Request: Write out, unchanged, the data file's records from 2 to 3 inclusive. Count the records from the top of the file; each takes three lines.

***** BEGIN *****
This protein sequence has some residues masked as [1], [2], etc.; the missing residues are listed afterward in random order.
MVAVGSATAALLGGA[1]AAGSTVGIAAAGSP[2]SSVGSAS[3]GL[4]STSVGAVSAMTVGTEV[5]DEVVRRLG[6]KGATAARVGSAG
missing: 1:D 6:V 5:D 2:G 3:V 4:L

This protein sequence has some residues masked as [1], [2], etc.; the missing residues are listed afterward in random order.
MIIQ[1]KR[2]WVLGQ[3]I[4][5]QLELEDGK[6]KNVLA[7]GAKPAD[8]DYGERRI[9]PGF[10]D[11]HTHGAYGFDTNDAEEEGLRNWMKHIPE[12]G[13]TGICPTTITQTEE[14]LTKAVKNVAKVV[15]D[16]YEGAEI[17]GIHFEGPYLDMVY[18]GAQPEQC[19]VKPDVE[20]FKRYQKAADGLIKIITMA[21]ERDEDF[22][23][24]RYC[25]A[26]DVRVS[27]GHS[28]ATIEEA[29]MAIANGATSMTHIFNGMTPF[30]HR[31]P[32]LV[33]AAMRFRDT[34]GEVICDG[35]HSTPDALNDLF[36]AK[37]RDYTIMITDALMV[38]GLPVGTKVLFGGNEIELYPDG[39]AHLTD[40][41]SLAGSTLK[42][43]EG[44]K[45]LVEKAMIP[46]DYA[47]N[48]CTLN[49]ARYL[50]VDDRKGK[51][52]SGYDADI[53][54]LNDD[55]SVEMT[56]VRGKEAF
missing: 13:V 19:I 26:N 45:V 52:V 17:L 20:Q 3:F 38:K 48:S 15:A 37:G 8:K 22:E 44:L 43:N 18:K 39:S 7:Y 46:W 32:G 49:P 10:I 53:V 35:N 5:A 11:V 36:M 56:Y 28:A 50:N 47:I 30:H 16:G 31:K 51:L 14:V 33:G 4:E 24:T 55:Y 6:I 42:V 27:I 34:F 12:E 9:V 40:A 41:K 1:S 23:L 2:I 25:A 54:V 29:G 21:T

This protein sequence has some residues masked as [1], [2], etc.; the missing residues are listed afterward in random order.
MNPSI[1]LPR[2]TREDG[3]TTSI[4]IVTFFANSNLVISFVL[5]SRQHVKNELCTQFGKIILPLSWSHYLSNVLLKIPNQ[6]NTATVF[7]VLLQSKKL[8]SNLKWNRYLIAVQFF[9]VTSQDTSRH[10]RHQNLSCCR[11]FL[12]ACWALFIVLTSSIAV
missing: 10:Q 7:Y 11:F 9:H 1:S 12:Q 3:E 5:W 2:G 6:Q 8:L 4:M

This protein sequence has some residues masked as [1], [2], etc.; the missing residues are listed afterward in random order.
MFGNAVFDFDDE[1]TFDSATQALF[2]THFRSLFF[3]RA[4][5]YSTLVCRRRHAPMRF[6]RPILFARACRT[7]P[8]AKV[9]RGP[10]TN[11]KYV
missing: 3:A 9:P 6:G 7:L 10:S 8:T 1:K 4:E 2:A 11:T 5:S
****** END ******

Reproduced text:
This protein sequence has some residues masked as [1], [2], etc.; the missing residues are listed afterward in random order.
MIIQ[1]KR[2]WVLGQ[3]I[4][5]QLELEDGK[6]KNVLA[7]GAKPAD[8]DYGERRI[9]PGF[10]D[11]HTHGAYGFDTNDAEEEGLRNWMKHIPE[12]G[13]TGICPTTITQTEE[14]LTKAVKNVAKVV[15]D[16]YEGAEI[17]GIHFEGPYLDMVY[18]GAQPEQC[19]VKPDVE[20]FKRYQKAADGLIKIITMA[21]ERDEDF[22][23][24]RYC[25]A[26]DVRVS[27]GHS[28]ATIEEA[29]MAIANGATSMTHIFNGMTPF[30]HR[31]P[32]LV[33]AAMRFRDT[34]GEVICDG[35]HSTPDALNDLF[36]AK[37]RDYTIMITDALMV[38]GLPVGTKVLFGGNEIELYPDG[39]AHLTD[40][41]SLAGSTLK[42][43]EG[44]K[45]LVEKAMIP[46]DYA[47]N[48]CTLN[49]ARYL[50]VDDRKGK[51][52]SGYDADI[53][54]LNDD[55]SVEMT[56]VRGKEAF
missing: 13:V 19:I 26:N 45:V 52:V 17:L 20:Q 3:F 38:K 48:S 15:A 37:G 8:K 22:E 44:L 43:N 18:K 39:S 7:Y 46:W 32:G 49:P 10:I 53:V 35:N 5:A 11:V 36:M 56:Y 28:A 50:N 47:I 30:H 16:G 31:K 51:L 14:V 33:G 4:E 24:T 55:Y 6:I 42:V 27:I 34:F 12:E 9:V 40:A 41:K 1:S 23:L 2:I 25:A 54:V 29:G 21:T

This protein sequence has some residues masked as [1], [2], etc.; the missing residues are listed afterward in random order.
MNPSI[1]LPR[2]TREDG[3]TTSI[4]IVTFFANSNLVISFVL[5]SRQHVKNELCTQFGKIILPLSWSHYLSNVLLKIPNQ[6]NTATVF[7]VLLQSKKL[8]SNLKWNRYLIAVQFF[9]VTSQDTSRH[10]RHQNLSCCR[11]FL[12]ACWALFIVLTSSIAV
missing: 10:Q 7:Y 11:F 9:H 1:S 12:Q 3:E 5:W 2:G 6:Q 8:L 4:M